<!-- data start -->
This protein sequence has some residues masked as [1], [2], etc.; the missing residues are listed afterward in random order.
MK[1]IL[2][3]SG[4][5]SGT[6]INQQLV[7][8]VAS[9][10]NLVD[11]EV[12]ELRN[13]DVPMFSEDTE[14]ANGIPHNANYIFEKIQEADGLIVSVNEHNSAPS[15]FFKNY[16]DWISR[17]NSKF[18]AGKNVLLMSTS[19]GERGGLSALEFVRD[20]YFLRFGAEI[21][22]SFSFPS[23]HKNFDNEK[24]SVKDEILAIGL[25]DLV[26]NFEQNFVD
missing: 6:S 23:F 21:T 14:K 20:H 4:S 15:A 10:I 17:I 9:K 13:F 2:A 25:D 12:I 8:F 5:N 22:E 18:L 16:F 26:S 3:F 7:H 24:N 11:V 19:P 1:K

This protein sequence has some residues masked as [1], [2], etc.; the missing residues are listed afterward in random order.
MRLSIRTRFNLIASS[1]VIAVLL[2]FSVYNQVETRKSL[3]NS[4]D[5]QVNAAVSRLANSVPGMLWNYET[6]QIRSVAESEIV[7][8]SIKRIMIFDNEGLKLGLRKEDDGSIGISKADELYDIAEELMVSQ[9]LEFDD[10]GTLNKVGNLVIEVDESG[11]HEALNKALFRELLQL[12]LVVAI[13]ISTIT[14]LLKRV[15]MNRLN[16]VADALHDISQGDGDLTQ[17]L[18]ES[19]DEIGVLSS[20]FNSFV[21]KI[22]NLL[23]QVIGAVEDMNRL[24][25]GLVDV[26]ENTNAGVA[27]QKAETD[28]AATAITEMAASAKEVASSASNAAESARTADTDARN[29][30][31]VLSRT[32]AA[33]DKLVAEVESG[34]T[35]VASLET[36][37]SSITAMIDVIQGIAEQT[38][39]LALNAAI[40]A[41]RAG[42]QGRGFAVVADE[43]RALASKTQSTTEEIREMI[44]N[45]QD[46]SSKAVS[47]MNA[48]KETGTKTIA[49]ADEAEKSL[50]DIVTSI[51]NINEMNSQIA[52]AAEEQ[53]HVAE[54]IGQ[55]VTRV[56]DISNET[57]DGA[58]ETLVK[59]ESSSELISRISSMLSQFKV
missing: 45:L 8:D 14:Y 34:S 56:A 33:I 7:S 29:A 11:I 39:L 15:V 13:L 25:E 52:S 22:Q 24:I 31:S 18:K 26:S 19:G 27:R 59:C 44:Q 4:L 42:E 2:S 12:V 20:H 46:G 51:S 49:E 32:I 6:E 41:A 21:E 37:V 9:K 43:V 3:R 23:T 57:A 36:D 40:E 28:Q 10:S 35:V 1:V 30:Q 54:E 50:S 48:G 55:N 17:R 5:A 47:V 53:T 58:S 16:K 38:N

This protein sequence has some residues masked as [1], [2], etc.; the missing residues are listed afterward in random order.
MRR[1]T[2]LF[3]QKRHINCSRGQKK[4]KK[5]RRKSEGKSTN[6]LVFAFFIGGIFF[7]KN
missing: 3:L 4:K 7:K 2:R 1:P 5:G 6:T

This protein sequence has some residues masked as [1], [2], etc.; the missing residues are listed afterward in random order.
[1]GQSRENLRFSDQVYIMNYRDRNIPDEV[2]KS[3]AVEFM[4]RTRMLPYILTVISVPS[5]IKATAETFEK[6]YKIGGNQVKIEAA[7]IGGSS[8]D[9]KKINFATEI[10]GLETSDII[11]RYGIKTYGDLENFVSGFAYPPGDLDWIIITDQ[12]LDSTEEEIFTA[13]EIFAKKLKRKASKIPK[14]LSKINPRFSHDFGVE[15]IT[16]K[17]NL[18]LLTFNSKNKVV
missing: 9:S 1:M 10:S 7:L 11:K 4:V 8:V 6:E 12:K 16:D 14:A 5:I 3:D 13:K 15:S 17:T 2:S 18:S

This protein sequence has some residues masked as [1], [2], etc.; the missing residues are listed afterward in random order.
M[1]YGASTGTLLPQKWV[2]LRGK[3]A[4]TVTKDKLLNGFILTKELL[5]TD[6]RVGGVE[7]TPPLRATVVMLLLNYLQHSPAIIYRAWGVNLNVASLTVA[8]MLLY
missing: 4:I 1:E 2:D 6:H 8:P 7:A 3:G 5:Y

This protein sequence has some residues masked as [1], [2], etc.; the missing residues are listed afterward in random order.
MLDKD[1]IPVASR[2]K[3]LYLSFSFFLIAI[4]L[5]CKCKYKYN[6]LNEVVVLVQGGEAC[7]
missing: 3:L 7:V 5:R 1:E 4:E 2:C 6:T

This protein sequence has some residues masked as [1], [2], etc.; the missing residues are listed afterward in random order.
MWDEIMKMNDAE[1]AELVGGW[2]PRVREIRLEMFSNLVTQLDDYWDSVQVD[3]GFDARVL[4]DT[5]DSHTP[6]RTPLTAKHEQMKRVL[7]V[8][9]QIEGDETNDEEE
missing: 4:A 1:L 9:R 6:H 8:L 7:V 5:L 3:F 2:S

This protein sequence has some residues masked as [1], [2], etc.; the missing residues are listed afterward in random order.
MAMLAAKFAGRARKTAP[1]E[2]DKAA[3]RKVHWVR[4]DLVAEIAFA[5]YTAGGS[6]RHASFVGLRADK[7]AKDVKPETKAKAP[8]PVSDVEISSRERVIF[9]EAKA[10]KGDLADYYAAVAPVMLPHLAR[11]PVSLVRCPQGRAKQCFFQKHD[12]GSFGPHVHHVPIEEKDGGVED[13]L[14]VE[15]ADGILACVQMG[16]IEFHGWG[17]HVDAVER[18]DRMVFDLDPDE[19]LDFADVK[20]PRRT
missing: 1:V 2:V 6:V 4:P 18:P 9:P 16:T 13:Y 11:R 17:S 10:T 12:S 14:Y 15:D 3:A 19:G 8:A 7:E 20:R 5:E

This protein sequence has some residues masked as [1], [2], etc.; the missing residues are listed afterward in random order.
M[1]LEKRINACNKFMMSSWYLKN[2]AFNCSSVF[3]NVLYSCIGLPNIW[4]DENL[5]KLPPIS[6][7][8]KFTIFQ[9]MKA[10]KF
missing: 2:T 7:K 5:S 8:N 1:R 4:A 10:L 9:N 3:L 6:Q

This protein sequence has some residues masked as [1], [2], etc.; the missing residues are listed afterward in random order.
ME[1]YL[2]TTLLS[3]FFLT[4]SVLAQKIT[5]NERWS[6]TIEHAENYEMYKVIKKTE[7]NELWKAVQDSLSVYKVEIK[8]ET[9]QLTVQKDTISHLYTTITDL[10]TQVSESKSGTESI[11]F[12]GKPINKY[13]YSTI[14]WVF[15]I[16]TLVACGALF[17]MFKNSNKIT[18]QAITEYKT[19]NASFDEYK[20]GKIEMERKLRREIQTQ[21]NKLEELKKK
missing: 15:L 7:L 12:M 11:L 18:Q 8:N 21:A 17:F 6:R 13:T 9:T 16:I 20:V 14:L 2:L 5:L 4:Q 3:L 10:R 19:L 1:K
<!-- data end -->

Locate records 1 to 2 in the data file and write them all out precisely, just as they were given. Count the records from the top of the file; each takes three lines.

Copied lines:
This protein sequence has some residues masked as [1], [2], etc.; the missing residues are listed afterward in random order.
MK[1]IL[2][3]SG[4][5]SGT[6]INQQLV[7][8]VAS[9][10]NLVD[11]EV[12]ELRN[13]DVPMFSEDTE[14]ANGIPHNANYIFEKIQEADGLIVSVNEHNSAPS[15]FFKNY[16]DWISR[17]NSKF[18]AGKNVLLMSTS[19]GERGGLSALEFVRD[20]YFLRFGAEI[21][22]SFSFPS[23]HKNFDNEK[24]SVKDEILAIGL[25]DLV[26]NFEQNFVD
missing: 6:S 23:F 21:T 14:K 20:H 4:S 15:A 10:I 17:I 9:K 13:F 2:A 25:D 12:I 8:F 5:N 22:E 18:L 16:F 26:S 3:F 7:H 24:N 11:V 19:P 1:K

This protein sequence has some residues masked as [1], [2], etc.; the missing residues are listed afterward in random order.
MRLSIRTRFNLIASS[1]VIAVLL[2]FSVYNQVETRKSL[3]NS[4]D[5]QVNAAVSRLANSVPGMLWNYET[6]QIRSVAESEIV[7][8]SIKRIMIFDNEGLKLGLRKEDDGSIGISKADELYDIAEELMVSQ[9]LEFDD[10]GTLNKVGNLVIEVDESG[11]HEALNKALFRELLQL[12]LVVAI[13]ISTIT[14]LLKRV[15]MNRLN[16]VADALHDISQGDGDLTQ[17]L[18]ES[19]DEIGVLSS[20]FNSFV[21]KI[22]NLL[23]QVIGAVEDMNRL[24][25]GLVDV[26]ENTNAGVA[27]QKAETD[28]AATAITEMAASAKEVASSASNAAESARTADTDARN[29][30][31]VLSRT[32]AA[33]DKLVAEVESG[34]T[35]VASLET[36][37]SSITAMIDVIQGIAEQT[38][39]LALNAAI[40]A[41]RAG[42]QGRGFAVVADE[43]RALASKTQSTTEEIREMI[44]N[45]QD[46]SSKAVS[47]MNA[48]KETGTKTIA[49]ADEAEKSL[50]DIVTSI[51]NINEMNSQIA[52]AAEEQ[53]HVAE[54]IGQ[55]VTRV[56]DISNET[57]DGA[58]ETLVK[59]ESSSELISRISSMLSQFKV
missing: 45:L 8:D 14:Y 34:S 56:A 33:I 7:S 29:A 11:I 39:L 15:V 13:L 25:E 52:S 22:Q 24:I 31:S 18:K 26:S 19:G 27:R 59:C 44:Q 4:L 42:E 2:S 12:V 20:H 46:G 51:S 49:E 32:I 6:E 41:A 21:E 37:V 9:K 43:V 3:R 23:T 57:A 36:D 40:E 28:Q 10:S 35:V 1:V 30:Q 54:E 50:S 48:G 55:N 17:R 5:A 47:V 53:T 58:S 16:K 38:N